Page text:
A bill that would place tighter regulations on clinics that offer abortions is now at the center of the ongoing debate over access to abortion services in Pennsylvania.
In January, a doctor and staff members from a Philadelphia abortion clinic were charged with eight murders: seven babies born alive and killed with scissors, and one woman given a lethal dose of Demerol.
At the time, Pennsylvania Governor Tom Corbett said that it was a public safety issue, requiring new policies of enforcement, not new laws.
Legislators thought otherwise, and now a bill is on his desk. Joanne Tosti-Vasey, President of the Pennsylvania chapter of the National Organization for Women, said that the state has instituted proper oversight and the legislation is designed not to safeguard women, but to limit access to abortion, a fundamental component of women's basic health care guaranteed as a constitutional right.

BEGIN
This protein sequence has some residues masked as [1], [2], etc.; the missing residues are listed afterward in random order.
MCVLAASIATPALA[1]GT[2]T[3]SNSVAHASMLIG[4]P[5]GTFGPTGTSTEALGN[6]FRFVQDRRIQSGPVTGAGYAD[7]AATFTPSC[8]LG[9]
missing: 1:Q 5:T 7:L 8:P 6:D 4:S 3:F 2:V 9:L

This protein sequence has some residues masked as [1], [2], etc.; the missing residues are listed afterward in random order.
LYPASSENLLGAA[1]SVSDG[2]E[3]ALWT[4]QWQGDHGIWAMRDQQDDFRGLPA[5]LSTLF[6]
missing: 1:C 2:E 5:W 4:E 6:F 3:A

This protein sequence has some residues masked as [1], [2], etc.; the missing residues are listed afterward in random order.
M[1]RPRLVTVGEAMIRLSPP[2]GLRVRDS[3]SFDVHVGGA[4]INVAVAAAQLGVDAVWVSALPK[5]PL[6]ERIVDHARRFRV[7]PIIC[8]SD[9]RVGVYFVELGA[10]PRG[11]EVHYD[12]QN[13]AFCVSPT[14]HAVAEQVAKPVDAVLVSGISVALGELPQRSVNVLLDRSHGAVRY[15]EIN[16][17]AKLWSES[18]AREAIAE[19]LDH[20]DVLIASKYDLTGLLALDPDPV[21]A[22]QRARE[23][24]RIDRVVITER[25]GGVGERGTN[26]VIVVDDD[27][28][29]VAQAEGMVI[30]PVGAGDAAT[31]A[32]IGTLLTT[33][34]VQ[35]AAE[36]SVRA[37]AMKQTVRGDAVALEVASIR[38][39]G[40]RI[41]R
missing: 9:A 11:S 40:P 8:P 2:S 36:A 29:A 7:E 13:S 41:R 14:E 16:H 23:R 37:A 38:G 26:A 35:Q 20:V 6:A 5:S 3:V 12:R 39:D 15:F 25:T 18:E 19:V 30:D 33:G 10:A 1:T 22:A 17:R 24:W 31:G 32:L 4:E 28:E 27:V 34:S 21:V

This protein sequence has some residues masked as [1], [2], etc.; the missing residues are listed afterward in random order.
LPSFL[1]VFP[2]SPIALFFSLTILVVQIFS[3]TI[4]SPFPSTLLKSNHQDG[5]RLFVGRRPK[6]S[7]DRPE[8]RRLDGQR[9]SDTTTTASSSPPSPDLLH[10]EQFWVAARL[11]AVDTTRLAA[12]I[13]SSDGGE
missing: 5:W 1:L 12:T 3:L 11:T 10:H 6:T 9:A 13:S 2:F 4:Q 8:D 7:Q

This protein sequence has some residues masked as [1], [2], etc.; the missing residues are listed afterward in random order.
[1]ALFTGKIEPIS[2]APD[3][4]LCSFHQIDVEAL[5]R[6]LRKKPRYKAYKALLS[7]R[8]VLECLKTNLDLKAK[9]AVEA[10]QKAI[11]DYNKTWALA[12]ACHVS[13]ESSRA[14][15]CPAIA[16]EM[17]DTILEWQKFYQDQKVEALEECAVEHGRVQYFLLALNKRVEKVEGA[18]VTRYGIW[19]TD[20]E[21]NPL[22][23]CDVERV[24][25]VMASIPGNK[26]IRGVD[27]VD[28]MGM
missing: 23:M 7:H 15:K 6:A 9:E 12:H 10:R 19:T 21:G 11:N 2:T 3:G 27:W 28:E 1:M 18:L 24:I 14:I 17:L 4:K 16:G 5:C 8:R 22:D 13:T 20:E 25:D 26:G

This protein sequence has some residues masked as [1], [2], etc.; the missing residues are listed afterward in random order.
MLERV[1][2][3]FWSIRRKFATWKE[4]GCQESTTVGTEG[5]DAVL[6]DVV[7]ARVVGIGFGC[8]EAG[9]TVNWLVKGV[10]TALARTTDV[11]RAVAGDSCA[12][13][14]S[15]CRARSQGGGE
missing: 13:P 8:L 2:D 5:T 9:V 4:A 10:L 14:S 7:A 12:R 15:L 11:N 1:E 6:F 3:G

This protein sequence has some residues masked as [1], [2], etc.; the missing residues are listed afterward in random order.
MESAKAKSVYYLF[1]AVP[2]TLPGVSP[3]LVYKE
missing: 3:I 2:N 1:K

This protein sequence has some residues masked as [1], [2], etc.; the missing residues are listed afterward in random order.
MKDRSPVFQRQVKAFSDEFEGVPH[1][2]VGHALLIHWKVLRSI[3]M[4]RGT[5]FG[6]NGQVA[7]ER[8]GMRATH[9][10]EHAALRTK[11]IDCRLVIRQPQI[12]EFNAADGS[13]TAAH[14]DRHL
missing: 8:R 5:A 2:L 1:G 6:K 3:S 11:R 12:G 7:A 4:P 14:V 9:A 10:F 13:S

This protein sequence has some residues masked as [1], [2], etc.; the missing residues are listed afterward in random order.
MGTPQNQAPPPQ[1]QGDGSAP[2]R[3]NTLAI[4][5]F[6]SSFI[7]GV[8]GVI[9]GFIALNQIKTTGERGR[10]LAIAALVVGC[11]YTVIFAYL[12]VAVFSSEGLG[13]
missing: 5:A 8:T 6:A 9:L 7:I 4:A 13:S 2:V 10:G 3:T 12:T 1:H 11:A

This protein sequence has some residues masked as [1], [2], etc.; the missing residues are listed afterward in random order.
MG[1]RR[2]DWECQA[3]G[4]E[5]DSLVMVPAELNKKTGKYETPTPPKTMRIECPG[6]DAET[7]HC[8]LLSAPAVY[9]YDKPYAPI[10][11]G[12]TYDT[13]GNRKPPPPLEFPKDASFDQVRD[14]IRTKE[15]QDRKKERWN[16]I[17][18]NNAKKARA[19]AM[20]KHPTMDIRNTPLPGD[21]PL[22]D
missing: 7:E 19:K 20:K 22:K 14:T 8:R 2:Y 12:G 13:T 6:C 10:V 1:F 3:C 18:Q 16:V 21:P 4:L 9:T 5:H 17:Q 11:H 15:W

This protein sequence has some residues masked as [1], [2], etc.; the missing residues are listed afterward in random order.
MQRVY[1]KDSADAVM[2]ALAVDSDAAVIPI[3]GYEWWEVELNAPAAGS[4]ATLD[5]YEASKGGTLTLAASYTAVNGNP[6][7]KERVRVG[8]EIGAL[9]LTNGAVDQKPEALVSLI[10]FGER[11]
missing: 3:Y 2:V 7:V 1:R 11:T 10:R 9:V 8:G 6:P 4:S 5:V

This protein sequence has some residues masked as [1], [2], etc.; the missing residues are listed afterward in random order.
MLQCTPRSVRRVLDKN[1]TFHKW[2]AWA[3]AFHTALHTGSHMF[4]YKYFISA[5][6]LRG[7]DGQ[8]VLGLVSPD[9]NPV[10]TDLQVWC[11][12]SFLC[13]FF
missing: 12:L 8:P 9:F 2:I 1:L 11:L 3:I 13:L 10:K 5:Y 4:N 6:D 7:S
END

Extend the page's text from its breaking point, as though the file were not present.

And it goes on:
Tosti-Vasey said that the bill requires construction modifications that are unnecessary. "This is a very simple procedure that doesn't require that level of construction, and the clinics would have to spend hundreds of thousands of dollars, and many of them will not be able to afford that and be able to survive and that will shut them down," she said.
"Women will die," said Tosti-Vasey, because they will turn to unsafe, unregulated abortion providers if some or all of the state's 22 freestanding clinics close their doors. She said that the pro-choice community will challenge the legislation in court if Governor Corbett signs the bill into law.
The Governor's office has not returned calls for comment on his plans to sign or veto the bill.